The withdrawal of troops from Afghanistan is Britain’s biggest foreign policy disaster since the Suez crisis of 1956, the chairman of the Foreign Affairs Committee has said.
Tory MP Tom Tugendhat said the UK had “abandoned the Afghan people”.
The Taliban have reached the outskirts of the capital Kabul after taking almost every other major city.
Prime Minister Boris Johnson called a meeting of the emergency Cobra committee on Sunday afternoon.
Parliament will be recalled on Wednesday for one day to discuss the situation in Afghanistan.
Foreign Secretary Dominic Raab said he had shared his “deep concerns about the future for Afghanistan” with Pakistan’s foreign minister Shah Mahmood Qureshi.
He said they agreed “it is critical that the international community is united in telling the Taliban that the violence must end and human rights must be protected”.
Asked to confirm if Mr Raab had been on holiday, the Foreign, Commonwealth and Development Office said he was “returning to the UK today, given the situation”. They said he was “personally overseeing the FCDO response and engaging with international partners”.
Labour leader Sir Keir Starmer said: “The government has been silent as Afghanistan collapses, which will have ramifications in the UK.”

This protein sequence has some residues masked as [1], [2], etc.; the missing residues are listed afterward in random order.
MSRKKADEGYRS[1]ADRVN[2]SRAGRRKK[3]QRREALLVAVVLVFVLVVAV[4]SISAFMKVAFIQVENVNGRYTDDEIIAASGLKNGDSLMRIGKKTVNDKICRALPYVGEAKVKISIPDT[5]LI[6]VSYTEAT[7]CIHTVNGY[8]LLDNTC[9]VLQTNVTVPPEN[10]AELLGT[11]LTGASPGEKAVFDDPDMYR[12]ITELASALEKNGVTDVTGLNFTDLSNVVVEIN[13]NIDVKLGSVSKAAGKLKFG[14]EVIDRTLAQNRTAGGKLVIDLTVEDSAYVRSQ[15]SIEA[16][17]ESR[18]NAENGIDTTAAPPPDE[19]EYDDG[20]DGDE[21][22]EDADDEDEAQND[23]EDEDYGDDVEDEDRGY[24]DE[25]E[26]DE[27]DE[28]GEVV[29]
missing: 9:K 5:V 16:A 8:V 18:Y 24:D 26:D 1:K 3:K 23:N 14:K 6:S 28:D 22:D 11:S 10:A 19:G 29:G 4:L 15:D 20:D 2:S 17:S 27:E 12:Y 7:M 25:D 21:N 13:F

He said it was a “very sad day” and “our thoughts are with the Afghan people”. The government’s priority “must be to evacuate British personnel and support staff”, he added.
The British ambassador remains in Kabul, the FCDO said, but the UK has reduced its diplomatic presence.
“UK government staff continue to work to provide assistance to British nationals and to our Afghan staff,” said a spokesperson.
“We are doing all we can to enable remaining British nationals, who want to leave Afghanistan, to do so.”
Malala Yousafzai, the Nobel Peace Prize winner who found refuge in the UK after being shot in the head by Taliban militants in 2012, said global and regional powers must call for an immediate ceasefire, provide humanitarian aid and protect refugees.
“We watch in complete shock as Taliban takes control of Afghanistan. I am deeply worried about women, minorities and human rights advocates,” she said.
Mr Tugendhat compared the Afghanistan withdrawal to the UK’s failed invasion of Egypt in 1956, intended to regain control of the Suez canal, which is seen by many historians as marking the end of Britain’s role as a major world power.